- Dead are a pregnant teen, her boyfriend -- and the suspect in their murders
- Michigan authorities say the young couple and the suspected killer met online
- The couple apparently agreed to sex for money with the suspect, police say
- Authorities discover an arsenal of weapons and ammunition at the dead suspect's home
A headless body of a man found in a wooded Michigan park had local police in Michigan wondering how -- and why.
Then, as authorities investigated the bizarre killing and waited outside a suspect's home, the suspect tried to outrun the police -- ending with a car crash and the suspect shooting himself.
In the trunk of that crashed car was the body of a teenager who was eight months pregnant.
In the suspect's home, police found an arsenal -- more than 40 guns, hundreds of rounds of ammunition, dozens of machetes, knives and other weapons.
And authorities say it all began with a sex-for-money Craigslist post, written by the victims.
The FBI has been enlisted to help the Wyoming, Michigan, police department investigate the murders of pregnant 18-year-old Brooke Slocum and her boyfriend, 25-year-old Charles Oppenneer. It was Oppenneer's decapitated body, found in a park last Wednesday in Wyoming, Michigan, that sent police into action.
While investigating Oppenneer's death, police learned that his teenage girlfriend, Slocum, was his last known contact, but she could not be located. A day after Oppenneer's headless body was found, the Wyoming Department of Public Safety named Slocum a missing person, according to a police department news release.
Slocum was in her eighth month of pregnancy when she vanished, according to CNN affiliate WOOD.
While executing a search warrant on Slocum's computer, police found e-mail exchanges with a local man named Brady Oestrike.
The e-mails -- which originated with a Craigslist post written by one of the victims -- detailed plans for the 31-year-old Oestrike to meet the couple at a park -- the park where Oppenneer's body was subsequently found -- and pay them for sex, police said.
Last Thursday, while waiting to obtain a search warrant for Oestrike's residence, investigators saw him leave his home in a car, setting off a police chase.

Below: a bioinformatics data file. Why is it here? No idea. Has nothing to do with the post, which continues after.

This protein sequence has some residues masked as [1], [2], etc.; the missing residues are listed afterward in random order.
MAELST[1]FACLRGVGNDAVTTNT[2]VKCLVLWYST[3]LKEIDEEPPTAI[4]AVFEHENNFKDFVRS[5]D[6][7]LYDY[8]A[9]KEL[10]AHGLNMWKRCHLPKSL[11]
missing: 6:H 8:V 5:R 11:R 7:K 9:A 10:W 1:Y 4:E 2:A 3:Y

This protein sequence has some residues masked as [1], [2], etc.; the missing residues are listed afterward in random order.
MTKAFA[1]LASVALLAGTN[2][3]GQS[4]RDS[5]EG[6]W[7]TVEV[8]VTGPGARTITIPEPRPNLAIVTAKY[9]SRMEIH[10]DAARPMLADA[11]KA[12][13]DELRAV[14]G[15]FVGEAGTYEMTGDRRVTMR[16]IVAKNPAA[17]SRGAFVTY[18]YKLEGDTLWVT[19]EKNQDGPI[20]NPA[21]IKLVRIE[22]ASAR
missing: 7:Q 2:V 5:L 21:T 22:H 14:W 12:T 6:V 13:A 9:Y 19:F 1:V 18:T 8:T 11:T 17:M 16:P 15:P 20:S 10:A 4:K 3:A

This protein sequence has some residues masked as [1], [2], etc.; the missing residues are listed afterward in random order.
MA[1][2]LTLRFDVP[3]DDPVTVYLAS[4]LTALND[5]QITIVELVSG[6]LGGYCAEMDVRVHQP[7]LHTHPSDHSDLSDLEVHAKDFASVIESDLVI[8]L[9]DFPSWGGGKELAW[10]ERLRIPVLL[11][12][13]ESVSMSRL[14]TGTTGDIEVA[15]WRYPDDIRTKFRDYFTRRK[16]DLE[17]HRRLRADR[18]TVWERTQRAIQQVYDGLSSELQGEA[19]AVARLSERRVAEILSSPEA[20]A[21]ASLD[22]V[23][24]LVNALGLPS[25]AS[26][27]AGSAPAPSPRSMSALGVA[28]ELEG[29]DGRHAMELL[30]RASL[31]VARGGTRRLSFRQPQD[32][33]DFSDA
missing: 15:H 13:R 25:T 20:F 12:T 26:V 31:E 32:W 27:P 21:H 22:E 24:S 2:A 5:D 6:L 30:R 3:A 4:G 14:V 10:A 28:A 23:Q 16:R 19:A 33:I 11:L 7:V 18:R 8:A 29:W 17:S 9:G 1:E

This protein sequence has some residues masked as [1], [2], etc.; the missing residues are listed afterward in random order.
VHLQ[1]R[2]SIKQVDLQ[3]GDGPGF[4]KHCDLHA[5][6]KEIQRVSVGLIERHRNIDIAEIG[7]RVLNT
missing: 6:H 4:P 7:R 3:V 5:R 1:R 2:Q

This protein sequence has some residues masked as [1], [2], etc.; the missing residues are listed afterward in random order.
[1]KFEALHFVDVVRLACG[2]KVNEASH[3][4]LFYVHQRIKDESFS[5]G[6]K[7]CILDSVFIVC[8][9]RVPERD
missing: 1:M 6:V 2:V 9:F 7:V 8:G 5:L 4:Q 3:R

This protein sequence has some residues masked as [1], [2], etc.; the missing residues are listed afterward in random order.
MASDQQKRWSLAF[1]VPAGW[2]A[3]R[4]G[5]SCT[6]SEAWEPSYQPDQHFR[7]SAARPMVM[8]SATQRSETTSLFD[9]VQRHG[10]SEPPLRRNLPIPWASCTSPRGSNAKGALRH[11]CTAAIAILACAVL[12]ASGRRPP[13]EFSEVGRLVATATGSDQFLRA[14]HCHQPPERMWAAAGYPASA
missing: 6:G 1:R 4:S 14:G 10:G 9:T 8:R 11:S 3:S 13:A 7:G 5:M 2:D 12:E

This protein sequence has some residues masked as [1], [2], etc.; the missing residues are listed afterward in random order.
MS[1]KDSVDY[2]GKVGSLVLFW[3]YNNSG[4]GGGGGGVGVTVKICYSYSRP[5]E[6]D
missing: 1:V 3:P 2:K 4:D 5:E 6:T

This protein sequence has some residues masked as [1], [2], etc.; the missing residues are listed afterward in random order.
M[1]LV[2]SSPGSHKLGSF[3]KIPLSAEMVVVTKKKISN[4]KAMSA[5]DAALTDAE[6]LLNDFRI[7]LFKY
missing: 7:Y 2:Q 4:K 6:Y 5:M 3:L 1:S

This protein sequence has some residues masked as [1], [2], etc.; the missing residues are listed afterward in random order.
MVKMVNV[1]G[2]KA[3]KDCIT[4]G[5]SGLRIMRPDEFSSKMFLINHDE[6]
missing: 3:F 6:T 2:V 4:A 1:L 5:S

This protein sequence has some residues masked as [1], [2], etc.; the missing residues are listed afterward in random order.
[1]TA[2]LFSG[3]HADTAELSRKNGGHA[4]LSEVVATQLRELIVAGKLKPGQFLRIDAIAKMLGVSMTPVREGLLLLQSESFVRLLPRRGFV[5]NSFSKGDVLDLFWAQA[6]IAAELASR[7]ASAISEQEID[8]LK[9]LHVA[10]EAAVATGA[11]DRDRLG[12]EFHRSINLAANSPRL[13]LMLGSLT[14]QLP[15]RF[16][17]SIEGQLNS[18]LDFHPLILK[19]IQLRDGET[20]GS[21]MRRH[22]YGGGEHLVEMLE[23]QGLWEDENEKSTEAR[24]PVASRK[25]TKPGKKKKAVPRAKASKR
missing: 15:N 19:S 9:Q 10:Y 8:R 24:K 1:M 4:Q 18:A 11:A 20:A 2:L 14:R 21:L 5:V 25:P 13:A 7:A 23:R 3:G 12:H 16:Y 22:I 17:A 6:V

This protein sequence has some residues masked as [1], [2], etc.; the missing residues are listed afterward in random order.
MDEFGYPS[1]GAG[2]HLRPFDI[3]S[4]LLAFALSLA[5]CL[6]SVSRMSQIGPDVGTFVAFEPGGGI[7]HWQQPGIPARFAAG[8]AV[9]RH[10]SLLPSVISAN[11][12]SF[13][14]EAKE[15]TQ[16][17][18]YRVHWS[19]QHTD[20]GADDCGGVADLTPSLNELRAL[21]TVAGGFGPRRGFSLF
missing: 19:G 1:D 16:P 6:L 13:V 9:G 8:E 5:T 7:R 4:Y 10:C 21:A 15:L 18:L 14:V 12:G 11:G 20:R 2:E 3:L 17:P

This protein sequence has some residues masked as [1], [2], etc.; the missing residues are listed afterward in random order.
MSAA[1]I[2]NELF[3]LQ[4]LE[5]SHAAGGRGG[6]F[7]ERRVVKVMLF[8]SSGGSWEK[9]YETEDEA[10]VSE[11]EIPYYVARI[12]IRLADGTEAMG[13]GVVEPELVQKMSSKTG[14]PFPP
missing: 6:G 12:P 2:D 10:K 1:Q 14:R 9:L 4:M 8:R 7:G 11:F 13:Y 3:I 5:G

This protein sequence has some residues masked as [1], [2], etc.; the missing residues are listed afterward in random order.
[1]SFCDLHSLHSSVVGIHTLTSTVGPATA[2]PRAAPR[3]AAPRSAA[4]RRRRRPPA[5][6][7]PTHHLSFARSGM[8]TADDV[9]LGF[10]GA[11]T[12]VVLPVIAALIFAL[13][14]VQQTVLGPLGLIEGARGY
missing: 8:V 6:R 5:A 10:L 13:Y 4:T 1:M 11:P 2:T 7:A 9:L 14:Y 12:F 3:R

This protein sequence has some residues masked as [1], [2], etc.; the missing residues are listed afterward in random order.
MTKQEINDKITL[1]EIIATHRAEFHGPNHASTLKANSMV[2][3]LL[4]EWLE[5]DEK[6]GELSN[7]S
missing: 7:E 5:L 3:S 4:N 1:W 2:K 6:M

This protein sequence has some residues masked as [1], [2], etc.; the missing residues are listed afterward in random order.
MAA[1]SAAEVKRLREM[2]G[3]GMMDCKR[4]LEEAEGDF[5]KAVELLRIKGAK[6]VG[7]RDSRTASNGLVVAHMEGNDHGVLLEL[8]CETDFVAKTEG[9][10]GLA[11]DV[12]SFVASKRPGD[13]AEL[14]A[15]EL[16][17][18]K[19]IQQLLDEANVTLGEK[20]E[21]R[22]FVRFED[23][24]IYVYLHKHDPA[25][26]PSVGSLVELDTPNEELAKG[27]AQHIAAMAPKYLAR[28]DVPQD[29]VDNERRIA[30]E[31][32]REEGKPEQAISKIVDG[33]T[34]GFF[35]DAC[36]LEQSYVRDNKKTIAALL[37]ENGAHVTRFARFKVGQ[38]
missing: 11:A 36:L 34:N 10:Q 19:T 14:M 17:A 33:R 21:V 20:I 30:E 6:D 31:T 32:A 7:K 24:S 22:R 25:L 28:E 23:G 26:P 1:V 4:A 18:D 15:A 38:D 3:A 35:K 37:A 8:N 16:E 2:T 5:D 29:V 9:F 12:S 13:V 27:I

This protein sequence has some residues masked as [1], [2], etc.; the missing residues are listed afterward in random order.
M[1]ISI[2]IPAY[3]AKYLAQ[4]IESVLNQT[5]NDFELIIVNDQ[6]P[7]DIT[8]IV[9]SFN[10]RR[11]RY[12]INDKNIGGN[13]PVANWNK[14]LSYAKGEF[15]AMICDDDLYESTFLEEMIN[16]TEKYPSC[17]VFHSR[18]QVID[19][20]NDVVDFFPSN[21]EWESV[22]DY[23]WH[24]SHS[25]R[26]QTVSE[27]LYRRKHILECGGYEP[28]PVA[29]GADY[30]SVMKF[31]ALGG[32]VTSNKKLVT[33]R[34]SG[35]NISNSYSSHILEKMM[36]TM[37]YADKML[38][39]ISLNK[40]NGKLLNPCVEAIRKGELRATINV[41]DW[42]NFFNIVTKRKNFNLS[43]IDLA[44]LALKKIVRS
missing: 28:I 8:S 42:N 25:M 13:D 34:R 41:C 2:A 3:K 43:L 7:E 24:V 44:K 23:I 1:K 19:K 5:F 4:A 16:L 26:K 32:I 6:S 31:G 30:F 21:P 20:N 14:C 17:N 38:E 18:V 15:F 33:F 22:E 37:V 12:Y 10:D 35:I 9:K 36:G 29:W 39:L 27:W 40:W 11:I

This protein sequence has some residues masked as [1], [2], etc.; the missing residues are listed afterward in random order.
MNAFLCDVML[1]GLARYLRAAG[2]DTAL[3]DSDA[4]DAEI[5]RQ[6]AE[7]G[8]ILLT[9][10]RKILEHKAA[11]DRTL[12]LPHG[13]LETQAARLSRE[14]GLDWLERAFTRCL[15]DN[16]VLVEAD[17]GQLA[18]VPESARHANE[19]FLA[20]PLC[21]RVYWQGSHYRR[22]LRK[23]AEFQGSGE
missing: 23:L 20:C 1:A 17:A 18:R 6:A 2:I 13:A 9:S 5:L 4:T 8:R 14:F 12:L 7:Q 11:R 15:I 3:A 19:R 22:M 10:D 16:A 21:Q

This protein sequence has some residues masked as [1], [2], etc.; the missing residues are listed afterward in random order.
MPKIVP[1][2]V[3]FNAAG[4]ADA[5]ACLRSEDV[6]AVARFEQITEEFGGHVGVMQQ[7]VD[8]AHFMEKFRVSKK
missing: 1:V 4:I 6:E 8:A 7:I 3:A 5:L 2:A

The chase ended when Oestrike's car crashed into a cement barrier. Police found him at the driver's seat, dead from what appeared to be a self-inflicted gunshot wound to the head, according to the police news release.
When police searched the vehicle, they found Slocum's body in the trunk. An autopsy determined that she had been strangled.
Investigators said they later collected more than 400 pieces of evidence from Oestrike's home, including property belonging to both Oppenneer and Slocum.
They found more than 40 firearms, hundreds of rounds of ammunition, knives and other weapons They found restraints indicating that "Oestrike held the victim, Brooke Slocum, in captivity there for a period of time before he murdered her," Wyoming Police Chief James E. Carmody said at a news conference Monday.
A friend of the suspect, Andrew Weener, told CNN affiliate WOOD that Oestrike was interested in the medieval era and that it would not be uncommon for him to own weapons.
"The truth is that's what the medieval times were all about, so I can see how people would jump to that conclusion if they're not well-versed in history," Weener said.
The FBI is involved in the investigation because of "facts of the case that started to come to light" and "some unique characteristics of the case," David K. Porter, supervisory special agent of the FBI told CNN.
Chief Carmody said that Oestrike often traveled to different states and investigators were sorting through financial and travel records to determine the purpose of his trips -- whether for his job, his church where he was a missionary, or otherwise.
"We want to be able walk away at the end of the day and say that we covered all of the things we need to cover and we're confident that there were no other victims and also no other suspects as well," Carmody said.
Both Carmody and Wyoming Police Capt. Kim Koster confirmed that Craigslist was the initial point of contact for the couple and Oestrike. Representatives of Craigslist did not immediately respond to CNN's request Tuesday for comment.
But as the investigation continues, two families in the Wyoming community some five miles from Grand Rapids are in mourning.
"We are thankful for the thoughts and prayers that we've received and in turn, have the deepest sympathy and sorrow for Brooke's family," the family of Oppenneer said in a statement.